Evaluation of p53 immunohistochemical staining

We adopted a semi – quantitative scoring method as described by Wistuba et al.20 The intensity was graded as absent(0), mild (1), moderate (2), or intense(3). The Percentage of nuclei stained was categorised as /< 5% (0), >5%<10%(1), 10-50%(2) >50% (3). The staining score was obtained (range 0-6) by adding both variables, the intensity and percentage. In this semi-quantitative method, a score >/ 3 was considered as a positive overexpression.

The results obtained will be correlated with grade and the stage of the malignancy.

Results

The present study included 80 cases of histopathologically proven cases of gall bladder malignacy. It was observed that out of 80 cases of gall bladder malignancy, 30(37.5%) cases were p53 positive and 50(62.5%) were p53 negative. (Table 1). It was observed that in p53 positive patients 6(20%) cases were well differentiated carcinoma, 10(33.3%) were moderately differentiated carcinoma and 14(46.7%) were poorly differentiated carcinoma.(Table 2).

It was observed that in p53 positive patients 2(6.7%) were in stage pT1, 6(20%) were in stage pT2, 10(33.3%) were in stage pT3 and 12(40%) were in stage pT4. Whereas in p53 negative patients 3(6%) were in stage pT1, 11(22%) were in stage pT2, 16(32%) were in stage pT3 and 20(40%) were in stage pT4.(Table 3).

Table 1
p53 Cases Percentage
Positive 30 37.5%
Negative 50 62.5%
Total 80 100

p53 over expression in gall bladder malignancy

Table 2
Grading p53 Positive p53 Negative
Cases % Cases %
WD 4 13.3% 20 47.6%
MD 12 40% 18 42.9%
PD 14 46.7% 4 9.5%
Total 30 100 42 100

Grading of malignancy in adenocarcinoma

Table 3
Stage p53 Positive p53 Negative
Cases % Cases %
pT1 2 6.7% 3 6%
pT2 6 20% 11 22%
pT3 10 33.3% 16 32%
pT4 12 40% 20 40%
Total 30 100 50 100

Staging of malignancy

Figure 1

Microphotograph showing p53 score 3 (IHC,4X)

https://s3-us-west-2.amazonaws.com/typeset-media-server/f1242fca-b8ad-4235-853f-efa75714ce90image1.jpeg

Figure 2

Microphotograph showing p53 score 5 (IHC,10X)

https://s3-us-west-2.amazonaws.com/typeset-media-server/f1242fca-b8ad-4235-853f-efa75714ce90image2.jpeg

Figure 3

Microphotograph showing p53 score 6 (IHC,40X)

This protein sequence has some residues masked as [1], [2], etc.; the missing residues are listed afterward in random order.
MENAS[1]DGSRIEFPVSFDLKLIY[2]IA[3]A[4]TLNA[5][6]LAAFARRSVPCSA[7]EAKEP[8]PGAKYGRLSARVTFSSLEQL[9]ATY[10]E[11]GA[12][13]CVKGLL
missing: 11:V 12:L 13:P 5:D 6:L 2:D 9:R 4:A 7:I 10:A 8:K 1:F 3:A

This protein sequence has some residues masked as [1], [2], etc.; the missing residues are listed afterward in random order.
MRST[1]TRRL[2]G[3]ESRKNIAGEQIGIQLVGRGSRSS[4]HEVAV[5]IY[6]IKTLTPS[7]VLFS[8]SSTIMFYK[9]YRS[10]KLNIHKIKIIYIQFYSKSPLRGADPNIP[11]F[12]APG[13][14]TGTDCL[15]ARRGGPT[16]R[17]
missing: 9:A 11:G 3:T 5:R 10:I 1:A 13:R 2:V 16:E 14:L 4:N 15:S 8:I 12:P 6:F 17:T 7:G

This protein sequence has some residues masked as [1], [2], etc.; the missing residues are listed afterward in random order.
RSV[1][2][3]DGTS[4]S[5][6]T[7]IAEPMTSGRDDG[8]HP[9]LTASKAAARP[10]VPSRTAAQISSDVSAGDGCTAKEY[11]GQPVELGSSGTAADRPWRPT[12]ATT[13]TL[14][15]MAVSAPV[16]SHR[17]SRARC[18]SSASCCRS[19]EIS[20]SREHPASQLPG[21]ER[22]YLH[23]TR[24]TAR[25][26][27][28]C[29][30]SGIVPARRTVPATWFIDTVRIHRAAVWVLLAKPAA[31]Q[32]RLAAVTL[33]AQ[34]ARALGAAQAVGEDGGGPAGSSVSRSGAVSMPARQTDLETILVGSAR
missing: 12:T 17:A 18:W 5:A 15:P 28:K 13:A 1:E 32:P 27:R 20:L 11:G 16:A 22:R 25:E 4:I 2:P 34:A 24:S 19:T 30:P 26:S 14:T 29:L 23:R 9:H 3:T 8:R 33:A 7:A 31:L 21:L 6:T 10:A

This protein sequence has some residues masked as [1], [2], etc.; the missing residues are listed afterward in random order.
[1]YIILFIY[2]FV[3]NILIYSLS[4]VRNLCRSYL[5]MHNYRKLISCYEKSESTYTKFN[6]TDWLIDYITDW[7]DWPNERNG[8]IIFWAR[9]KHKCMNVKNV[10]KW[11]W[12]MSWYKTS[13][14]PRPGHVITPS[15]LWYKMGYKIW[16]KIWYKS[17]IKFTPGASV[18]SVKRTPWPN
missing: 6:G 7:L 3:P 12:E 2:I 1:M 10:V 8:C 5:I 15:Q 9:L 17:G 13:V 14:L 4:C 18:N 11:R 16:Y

https://typeset-prod-media-server.s3.amazonaws.com/article_uploads/0af105c6-adcd-4037-a784-76e0cfd66631/image/ae1f5d67-6b7d-48dc-b946-bcb1ef83500e-uimage.png

Discussion

In our study we planned to determine the immunohistochemical expression of p53 in gall bladder malignant cases. Total 80 cases of gall bladder carcinoma were included in the study, 30 (37.5%) cases were p53 positive and 50(62.5%) cases were p53 negative. The reported incidence of p53 expression in gall bladder malignancy is variable(20-92%).21 In a study conducted by Grau et al on 41 patients of histologically proven cases of GBC, 29 showed p53 poitivity.22 Roa et al in a study of 157 primary gall bladder carcinoma, found p53 expression in 45% cases.23 In an Indian study conducted on 78 patients of GBC by Chaube et al p53 positivity was found in only 20% of patients.24

p53 negative cases showed 20(47.6%) well differentiated cases, 18(42.9%) moderately differentiated cases and 4(9.5%) poorly differentiated cases. This difference was found to be significant (p=.003). This suggests an inverse relationship between differentiation and p53 expression. Assuming that poorly differentiated tumors behave more aggressively, p53 expression may correlate with aggressiveness of disease. In a similar study by Roa et al of 191 cases of gall bladder malignancy, they observed increased p53 expression with grade of the tumor.25 A study by Ghosh et al on 80 cases of GBC found that low grade tumor(well differentiated) shows low expression of p53 (42.8%) in comparison to that in the moderately differentiated (62%) and poorly differentiated tumors(66.7%).25

In a study by Chaube et al on 20 cases of GBC none of the grade I case showed p53 expression, while 20% and 37% of grade II and grade III revealed overexpression respectively.26 In a study conducted by Kim et al on 71 cases of GBC, 48 cases showed p53 expression and no correlation with the grade of the tumor.26

Among p53 negative patients also more number of patients were in stage pT3/pT 4 i.e 26(72%) as compared to stage pT1/ pT 2 i.e 4(28%). p53 scores showed no significant difference with the stage of the tumor.(p=0.7). According to a study conducted by Ghosh et al on 80 patients of GBC 36 had stage I disease, 40 cases had stage II and 4 cases had stage IV disease.25

In a study conducted by Wistuba et al on 52 cases of GBC thirty four showed p53 expression and no association was observed with correlation between p53 over expression in GBC and stage of the tumor.27

However, p53 expression didn’t correlate with the depth of the tumor invasion or the stage of the tumor in our cases. These results may indicate that p53 has a role in gall bladder carcinogenesis and its progression of the cancer from low grade to high grade but not in tumor invasiveness.

Conclusion

Out of 80 patients of gall bladder carcinoma evaluated for p53, p53 overexpression was detected in 37.5% cases. There was statistically significant difference between the histological grade of p53 positive and p53 negative adenocarcinomas with significantly higher number of patients of p53 overexpression presenting with poorly differentiated adenocarcinomas (P=.003). p53 overexpression showed inverse relationship with the grade of the tumor.

Source of funding

None.

Conflict of interest

None.